Introduction to code.org

Most of my students are very familiar with code.org and have used it extensively to learn coding concepts in class. This introduction is for parents to be able to help students login and navigate around the website to complete puzzles. Each class has been setup in code.org with individual student accounts. There are 2 pieces of vital information not published here. They are: the class codes and each student’s secret picture. The secret picture acts as a simple password that is easier to remember than a normal text based password.

Step 1 – Navigate your browser to code.org

Click this link or the picture below: https://code.org

Step 2 – Sign in with class code

Click the sign in button as pictured above then enter the class code that should have been sent to you via ClassDojo or email. Class codes are always 6 letters that are non case-sensitive. The class code does not change for the whole year so if you have used code.org with the same browser (and device) it will usually remember previously entered values.

Please contact me if you haven’t received the class code.
I’ve blurred out the names for privacy. Click the name of the student.

When you click the name of your student it should highlight with an orange background to indicate it has been selected. You should see their first name plus the first letter of their surname only.

Select the students’ secret picture then click the ‘Sign in’ button

If your student has forgotten their secret picture you will need to contact me. Email is best as the messages in ClassDojo can sometimes be hard to notice and therefore respond to in a timely manner. Most students are quite good at remembering this even if it has been a while since they last used it.

Step 3 – Student dashboard

When you sign in successfully you should be immediately taken to the student dashboard which shows their progress through the currently assigned course.

The darker green circles indicate a puzzle that has been completed. The lighter green circles indicate a puzzle that has been started but not quite finished completely. A white circle indicates a puzzle that has not yet been started or has been reset.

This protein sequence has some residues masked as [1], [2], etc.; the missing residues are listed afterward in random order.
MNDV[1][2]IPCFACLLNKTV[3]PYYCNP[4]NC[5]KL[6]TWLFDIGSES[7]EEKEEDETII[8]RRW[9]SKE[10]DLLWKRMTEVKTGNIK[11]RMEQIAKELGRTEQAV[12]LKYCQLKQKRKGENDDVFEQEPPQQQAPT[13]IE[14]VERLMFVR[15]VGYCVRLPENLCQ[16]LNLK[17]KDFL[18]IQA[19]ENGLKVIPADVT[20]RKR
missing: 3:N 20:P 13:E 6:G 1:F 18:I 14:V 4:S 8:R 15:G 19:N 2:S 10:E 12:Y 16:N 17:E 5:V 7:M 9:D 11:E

Students should start from the last incomplete puzzle.

This website allows students to work at their own pace and in the primary lab I would spend the bulk of the lesson helping individual students with whichever puzzle they are currently doing. Sometimes students may accidentally (or purposely) skip puzzles or whole lessons. They should be encouraged to do the puzzles in order as they get increasingly more difficult and skipping ahead may cause them to get stuck. This isn’t always the case though and they can always return to puzzles that might have been too challenging at a later time.

You can access a compact view of the dashboard by clicking the ‘more’ button as pictured above.
The more button helps you to navigate quickly to other puzzles or lessons and to check progress.
You can also click on the circles as pictured above to review previous puzzles or skip to other puzzles

Step 4 – Completing coding puzzles

Lots of tips here. More to come.
Each move code block causes the robot (BB-8) to move to a square and collect anything it finds there.
The orange button is usually the one to click to move forward.

Step 5 – Take a break

Solving these puzzles is hard work. I would encourage students to only work on the for up to 30 minutes. If they get tired, frustrated or are struggling then please encourage them to take a break and come back to it when they are feeling better. Sometimes the best way to solve a problem is to walk away, do something relaxing and not think about it. A long walk has often helped me solve programming problems in minutes that I had been struggling with for hours.

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